April 27, 2004

QUIET?:

JOHN KERRY'S QUIET COLLAPSE (John Podhoretz, April 27, 2004, NY POst)

THE conventional wisdom is that the presidential election will be close. It's a 50-50 country, so the CW goes, just as it was in the year 2000.

The problem is that the conventional wisdom hasn't taken a proper accounting of John Kerry. Here's the truth that Democrats don't want to admit and that Republicans are fearful of speaking openly because they don't want to jinx things:

Kerry is a terrible, terrible, terrible candidate. [...]

Kerry mentioned Bush's National Guard service not once, but twice, during his five minutes with Charlie Gibson. So now we have the Democratic candidate for president himself making the accusation that the president of the United States was a deserter.

You don't have to be a Bush fan to think this is spectacularly stupid. The issue isn't Bush or his campaign. The issue is Kerry and a series of statements he made on the record in the media dating back more than 30 years. Trying to change the topic to Bush's service simply smacks of cornered desperation.

And that is Kerry's great weakness as a candidate - a weakness that will be hard for him to overcome, because it appears to be a character trait. The man who said "I voted for the $87 billion before I voted against it" is a man filled with the conviction that he can talk himself out of a tough situation.

Sometimes, it's better just to be silent, take the hit and move on. But Kerry seems constitutionally incapable of doing that.

Kerry has been the presumptive Democratic nominee for two months now. Ask yourself: Aside from fund-raising success, has he had a good day? Has he come up with a winning soundbite? Has he made a policy proposal you've heard people talking about?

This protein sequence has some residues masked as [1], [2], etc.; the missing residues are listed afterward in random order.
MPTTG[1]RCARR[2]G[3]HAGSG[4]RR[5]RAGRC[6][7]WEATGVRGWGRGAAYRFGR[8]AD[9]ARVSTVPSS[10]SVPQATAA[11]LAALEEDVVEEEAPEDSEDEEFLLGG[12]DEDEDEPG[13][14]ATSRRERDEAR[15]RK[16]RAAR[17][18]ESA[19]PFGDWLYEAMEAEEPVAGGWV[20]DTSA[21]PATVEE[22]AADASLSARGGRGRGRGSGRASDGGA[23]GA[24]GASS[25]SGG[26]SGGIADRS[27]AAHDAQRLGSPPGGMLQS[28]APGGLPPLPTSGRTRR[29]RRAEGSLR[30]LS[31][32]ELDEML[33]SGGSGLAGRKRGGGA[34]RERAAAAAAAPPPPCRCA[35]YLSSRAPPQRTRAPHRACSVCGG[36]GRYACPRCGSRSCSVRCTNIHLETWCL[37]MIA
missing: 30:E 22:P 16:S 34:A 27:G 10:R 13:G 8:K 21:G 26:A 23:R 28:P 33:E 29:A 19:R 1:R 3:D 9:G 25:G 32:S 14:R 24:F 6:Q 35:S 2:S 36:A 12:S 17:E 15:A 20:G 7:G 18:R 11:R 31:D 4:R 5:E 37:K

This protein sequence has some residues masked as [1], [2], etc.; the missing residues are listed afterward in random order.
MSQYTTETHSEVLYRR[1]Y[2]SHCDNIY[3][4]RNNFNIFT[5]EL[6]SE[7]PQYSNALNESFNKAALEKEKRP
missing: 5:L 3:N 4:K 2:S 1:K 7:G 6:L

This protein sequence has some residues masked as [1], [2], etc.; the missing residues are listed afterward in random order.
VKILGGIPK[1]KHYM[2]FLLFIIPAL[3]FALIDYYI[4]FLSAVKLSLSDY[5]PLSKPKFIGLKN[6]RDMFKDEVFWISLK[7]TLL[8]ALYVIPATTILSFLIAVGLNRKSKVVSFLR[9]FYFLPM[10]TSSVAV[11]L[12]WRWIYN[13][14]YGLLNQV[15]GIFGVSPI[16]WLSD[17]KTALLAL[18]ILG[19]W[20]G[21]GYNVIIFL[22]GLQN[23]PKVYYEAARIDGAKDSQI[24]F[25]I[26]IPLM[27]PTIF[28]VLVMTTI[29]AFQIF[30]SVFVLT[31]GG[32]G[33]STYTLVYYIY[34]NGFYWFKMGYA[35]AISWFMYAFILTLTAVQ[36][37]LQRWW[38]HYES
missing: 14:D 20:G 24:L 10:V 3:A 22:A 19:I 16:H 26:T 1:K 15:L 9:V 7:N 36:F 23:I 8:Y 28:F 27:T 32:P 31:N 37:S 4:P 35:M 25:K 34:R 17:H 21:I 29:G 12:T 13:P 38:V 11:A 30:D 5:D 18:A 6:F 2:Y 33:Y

Bush has had about as bad a time as he could have had these past two months, and he's not only still standing, but doing better than he was a month ago. And why? Because when he takes center stage, as he did in the press conference last week, he usually helps himself.

Not so for Kerry.


Mr. Kerry's problem is actually the opposite of a quiet collapse--it is that he keeps talking. He should really take several months off before people get totally sick of him. There's no shame in losing to a popular incumbent with a booming economy, but at the rate he's going he risks being a James Buchanan or Herbert Hoover who ushers the other party into seven decades of power.

Posted by Orrin Judd at April 27, 2004 9:31 AM
Comments

In my experience, people who keep saying, "I'm tough" and "I'm a fighter", aren't.

Posted by: David Cohen at April 27, 2004 10:13 AM

Listening to the all-out flood of prompted calls this morning on C-SPAN's Washington Journal trying to change the subject to Bush's National Guard status (I counted nine in a row at one point), the medals controversy and the Charlie Gibson interview can't be tracking well in overnight polling if they have to launch this much of an effort to try and change the subject away from Kerry's contradictory statements.